Friday, July 26, 2013

A poorly written rejection letter

This morning I received the following from the University of Tulsa. I had forgotten that I applied there at all, and have since accepted a position at another school, so this isn't really a big deal either way. But I still think that I could easily have read this letter and assumed that they decided to hire me:

Professor Coyle Neal
[Address] 
Dear Professor Coyle: 
I am writing to let you know that we have completed our search for an American Politics specialist.
The search committee was very impressed with the quality of the candidates that applied for our position, but unfortunately we can only hire one person. Thanks for allowing us to look over your materials. Please accept my very best wishes for your future success. 
Sincerely, 
[Chair of the American Politics Search Committee]



Saturday, July 13, 2013

The Twilight Facebook Series

Here are my thoughts on Twilight, recorded as I was reading it on Facebook and now gathered in one place. 

Enjoy!
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The wife is making me read "Twilight." My original plan had been to shut the curtains, turn off the lights, and hide under a blanket so that no one would see me reading it... But then I thought, "hey, why should I be the only one suffering?" So I will be sharing with the world my thoughts on the book as I read it.
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So "Twilight" opens with a Bible verse? Is this "Christian fiction" of some sort? No wonder there's so much vitriol spewed forth against it...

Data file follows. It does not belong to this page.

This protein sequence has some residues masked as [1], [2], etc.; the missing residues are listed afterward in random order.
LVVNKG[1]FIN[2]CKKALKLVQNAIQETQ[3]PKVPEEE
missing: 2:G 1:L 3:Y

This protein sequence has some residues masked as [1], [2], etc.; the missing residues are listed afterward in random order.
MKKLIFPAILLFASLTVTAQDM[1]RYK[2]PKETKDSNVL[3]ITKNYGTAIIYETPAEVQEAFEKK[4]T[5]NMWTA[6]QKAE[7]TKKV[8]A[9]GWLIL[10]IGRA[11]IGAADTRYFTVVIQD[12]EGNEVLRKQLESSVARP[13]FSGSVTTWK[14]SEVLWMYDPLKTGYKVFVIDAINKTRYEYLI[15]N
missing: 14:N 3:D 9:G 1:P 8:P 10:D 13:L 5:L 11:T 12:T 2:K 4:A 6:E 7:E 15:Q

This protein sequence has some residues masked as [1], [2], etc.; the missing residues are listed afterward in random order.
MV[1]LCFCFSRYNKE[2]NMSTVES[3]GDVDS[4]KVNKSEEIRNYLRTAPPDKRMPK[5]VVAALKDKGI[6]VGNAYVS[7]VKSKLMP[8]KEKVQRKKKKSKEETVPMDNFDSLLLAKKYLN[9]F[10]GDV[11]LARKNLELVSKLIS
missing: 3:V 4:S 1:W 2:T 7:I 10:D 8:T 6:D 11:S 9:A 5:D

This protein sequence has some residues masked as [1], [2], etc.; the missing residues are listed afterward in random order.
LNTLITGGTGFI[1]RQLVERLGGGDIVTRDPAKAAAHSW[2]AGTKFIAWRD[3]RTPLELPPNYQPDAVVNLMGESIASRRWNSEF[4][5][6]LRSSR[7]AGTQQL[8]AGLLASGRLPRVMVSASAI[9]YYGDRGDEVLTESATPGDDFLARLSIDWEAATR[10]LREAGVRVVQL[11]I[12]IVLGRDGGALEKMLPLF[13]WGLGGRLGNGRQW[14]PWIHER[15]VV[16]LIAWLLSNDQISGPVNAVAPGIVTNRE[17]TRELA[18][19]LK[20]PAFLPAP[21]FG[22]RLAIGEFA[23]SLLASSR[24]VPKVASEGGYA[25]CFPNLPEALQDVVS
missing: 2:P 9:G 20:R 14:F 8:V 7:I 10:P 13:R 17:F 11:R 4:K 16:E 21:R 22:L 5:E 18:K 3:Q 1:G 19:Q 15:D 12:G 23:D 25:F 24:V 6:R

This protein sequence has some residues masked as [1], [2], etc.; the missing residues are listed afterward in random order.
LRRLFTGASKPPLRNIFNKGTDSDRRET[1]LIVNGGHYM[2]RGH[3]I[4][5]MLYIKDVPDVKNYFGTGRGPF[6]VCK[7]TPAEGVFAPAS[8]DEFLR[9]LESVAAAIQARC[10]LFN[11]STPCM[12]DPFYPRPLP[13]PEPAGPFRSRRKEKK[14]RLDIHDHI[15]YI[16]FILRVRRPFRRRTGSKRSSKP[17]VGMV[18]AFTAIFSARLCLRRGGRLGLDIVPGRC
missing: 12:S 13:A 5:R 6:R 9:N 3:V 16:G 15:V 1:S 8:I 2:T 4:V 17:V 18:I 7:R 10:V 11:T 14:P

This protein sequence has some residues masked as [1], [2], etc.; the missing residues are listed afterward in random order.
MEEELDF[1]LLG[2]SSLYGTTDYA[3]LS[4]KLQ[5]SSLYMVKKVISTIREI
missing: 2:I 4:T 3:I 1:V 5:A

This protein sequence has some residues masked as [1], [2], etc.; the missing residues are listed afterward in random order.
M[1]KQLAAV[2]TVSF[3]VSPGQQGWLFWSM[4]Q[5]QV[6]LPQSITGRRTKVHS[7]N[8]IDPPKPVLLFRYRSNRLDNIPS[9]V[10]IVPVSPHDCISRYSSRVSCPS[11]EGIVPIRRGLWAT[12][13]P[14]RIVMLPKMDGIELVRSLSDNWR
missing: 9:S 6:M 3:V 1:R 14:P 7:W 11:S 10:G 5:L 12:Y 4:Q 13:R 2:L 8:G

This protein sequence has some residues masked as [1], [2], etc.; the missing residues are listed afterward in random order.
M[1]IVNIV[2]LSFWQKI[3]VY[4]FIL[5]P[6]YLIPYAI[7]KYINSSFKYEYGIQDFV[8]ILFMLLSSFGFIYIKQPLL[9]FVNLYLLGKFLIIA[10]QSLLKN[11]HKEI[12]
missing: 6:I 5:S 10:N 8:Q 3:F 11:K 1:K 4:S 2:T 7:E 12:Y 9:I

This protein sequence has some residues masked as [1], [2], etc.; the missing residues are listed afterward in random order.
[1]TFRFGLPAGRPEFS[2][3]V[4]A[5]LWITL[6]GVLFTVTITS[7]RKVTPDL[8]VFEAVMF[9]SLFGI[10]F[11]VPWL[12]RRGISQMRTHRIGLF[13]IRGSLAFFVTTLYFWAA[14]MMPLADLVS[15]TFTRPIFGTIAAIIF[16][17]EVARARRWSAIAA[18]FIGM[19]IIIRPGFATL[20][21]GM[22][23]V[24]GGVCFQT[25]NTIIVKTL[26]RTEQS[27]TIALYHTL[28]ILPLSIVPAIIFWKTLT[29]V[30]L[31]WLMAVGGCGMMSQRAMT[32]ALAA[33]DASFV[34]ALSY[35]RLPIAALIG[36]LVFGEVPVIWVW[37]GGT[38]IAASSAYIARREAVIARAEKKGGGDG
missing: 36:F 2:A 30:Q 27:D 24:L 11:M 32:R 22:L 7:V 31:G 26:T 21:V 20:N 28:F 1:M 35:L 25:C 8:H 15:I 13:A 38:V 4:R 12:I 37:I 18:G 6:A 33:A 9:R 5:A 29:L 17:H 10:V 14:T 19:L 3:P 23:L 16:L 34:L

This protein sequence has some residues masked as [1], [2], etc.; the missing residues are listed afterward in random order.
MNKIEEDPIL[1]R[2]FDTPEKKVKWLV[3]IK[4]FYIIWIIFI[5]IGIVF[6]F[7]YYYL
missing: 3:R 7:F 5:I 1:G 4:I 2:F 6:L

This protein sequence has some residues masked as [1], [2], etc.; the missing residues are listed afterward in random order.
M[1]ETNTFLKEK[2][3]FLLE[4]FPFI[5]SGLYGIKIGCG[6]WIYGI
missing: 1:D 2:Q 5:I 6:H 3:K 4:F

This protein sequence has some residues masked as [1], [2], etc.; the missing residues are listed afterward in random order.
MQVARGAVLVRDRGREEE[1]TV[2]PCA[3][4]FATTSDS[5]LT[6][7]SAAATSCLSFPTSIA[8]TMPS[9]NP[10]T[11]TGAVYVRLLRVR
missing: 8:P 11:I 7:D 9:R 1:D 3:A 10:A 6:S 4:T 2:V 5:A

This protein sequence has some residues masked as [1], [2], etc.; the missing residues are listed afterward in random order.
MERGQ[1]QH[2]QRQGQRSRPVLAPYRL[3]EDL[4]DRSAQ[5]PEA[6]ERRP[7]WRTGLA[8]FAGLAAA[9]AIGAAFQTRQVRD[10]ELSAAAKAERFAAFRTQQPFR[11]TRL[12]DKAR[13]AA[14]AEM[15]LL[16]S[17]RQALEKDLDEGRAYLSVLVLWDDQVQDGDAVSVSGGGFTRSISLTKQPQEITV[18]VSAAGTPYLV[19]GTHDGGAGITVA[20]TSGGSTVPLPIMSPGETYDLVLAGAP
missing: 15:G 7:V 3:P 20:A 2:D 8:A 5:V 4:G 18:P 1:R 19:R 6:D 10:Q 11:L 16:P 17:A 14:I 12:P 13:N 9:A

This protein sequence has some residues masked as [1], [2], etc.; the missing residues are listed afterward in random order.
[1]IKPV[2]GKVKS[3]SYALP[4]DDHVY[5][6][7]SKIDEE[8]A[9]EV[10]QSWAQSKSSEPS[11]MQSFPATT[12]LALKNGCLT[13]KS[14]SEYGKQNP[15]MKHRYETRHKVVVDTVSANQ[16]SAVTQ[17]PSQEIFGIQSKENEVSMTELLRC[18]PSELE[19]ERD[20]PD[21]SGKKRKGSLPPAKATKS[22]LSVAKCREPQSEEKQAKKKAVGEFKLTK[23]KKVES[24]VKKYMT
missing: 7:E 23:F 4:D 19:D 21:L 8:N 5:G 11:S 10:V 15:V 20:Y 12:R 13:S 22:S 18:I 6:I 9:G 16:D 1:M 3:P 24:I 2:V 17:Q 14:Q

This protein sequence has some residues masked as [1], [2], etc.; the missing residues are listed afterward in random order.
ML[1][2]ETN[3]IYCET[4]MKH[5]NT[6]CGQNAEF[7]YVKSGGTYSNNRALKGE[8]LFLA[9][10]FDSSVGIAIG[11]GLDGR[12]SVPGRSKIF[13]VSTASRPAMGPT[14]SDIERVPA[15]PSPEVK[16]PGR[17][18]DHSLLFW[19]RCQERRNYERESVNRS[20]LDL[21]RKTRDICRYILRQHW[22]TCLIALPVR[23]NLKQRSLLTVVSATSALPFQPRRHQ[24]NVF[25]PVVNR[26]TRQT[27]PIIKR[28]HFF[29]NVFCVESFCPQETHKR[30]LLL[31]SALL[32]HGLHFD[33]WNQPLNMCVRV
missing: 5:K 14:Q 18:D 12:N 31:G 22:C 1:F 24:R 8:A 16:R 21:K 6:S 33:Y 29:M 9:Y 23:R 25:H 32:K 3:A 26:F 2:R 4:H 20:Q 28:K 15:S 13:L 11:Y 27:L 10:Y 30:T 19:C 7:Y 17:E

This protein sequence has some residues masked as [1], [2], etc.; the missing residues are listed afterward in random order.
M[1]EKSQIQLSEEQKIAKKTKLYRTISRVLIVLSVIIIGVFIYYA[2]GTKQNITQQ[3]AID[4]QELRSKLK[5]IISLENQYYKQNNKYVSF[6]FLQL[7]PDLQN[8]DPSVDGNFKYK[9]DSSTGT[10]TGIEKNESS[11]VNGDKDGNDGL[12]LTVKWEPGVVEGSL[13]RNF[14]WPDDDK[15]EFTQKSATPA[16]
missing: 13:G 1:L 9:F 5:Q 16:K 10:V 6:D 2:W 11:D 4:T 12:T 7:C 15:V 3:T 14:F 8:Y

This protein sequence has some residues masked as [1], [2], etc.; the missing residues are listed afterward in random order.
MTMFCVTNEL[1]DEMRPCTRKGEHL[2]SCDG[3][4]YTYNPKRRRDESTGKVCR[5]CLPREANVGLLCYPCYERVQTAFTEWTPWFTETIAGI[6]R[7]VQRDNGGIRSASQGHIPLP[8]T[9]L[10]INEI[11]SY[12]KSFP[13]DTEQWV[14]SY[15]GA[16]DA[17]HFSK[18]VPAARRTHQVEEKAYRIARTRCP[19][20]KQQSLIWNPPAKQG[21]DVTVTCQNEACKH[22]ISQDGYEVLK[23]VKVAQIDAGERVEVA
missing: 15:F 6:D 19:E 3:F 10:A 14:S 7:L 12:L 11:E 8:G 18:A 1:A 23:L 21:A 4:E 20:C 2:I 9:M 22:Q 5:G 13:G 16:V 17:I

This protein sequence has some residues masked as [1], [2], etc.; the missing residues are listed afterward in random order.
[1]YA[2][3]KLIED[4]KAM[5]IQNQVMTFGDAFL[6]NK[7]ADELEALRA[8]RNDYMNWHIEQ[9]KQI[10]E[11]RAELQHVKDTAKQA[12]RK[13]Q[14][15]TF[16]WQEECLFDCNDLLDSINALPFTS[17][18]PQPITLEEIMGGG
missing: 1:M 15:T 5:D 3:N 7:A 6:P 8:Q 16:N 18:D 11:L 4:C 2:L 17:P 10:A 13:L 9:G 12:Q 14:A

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"The hunter smiled in a friendly way as he sauntered forward to kill me." Twilight, page 1.

I suspect that either Stephenie Meyer doesn't know what a hunter is, or she has never actually seen anyone "saunter."
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I'm am now 50 pages into "Twilight" and still nobody has died. These might very well be the laziest vampires in all of fiction...
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"Twilight", ~75 pages in.

Clearly, in the world of "Twilight" (or maybe all of Washington state?), women are insane. This chick has three guys clearly interested in her, and yet she still describes herself as depressed, the loner, the odd man out, etc; and spends all of her time obsessing over the guy who has said like five words to her.

Of course, not being a woman myself, I suppose this could be a completely accurate and unbiased account of the female mind.

Also: the body count remains depressingly at zero.
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"Twilight" ~pg 130. Still no one has been killed- are these vampires anorexic? Is this book some form of teenage morality play?

Also, so far Edward has been described as "beautiful" and "perfect" 15 times (no, I didn't keep track- Amazon told me; it was just often enough that I noticed a pattern). Given that at this point she has had like two conversations with the guy, she is either some kind of insane stalker or shallowest protagonist ever.
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A summary of the dialogue between the two main characters in the first 200 pages of "Twilight":

Edward: "I'm dangerous."
Bella: "I don't care."

Keep in mind, the sum total of Edward's "dangerous" activities to this point have been 1) staring from across the room; 2) being slightly bipolar. Which might be "dangerous," but seems more "creepy" to me. Which further makes me wonder how sad and boring life in the Pacific Northwest must be if that is what passes for a "dangerous" bad boy that all the girls fall for...

Also: the vampires have yet to eat anyone. [Sigh]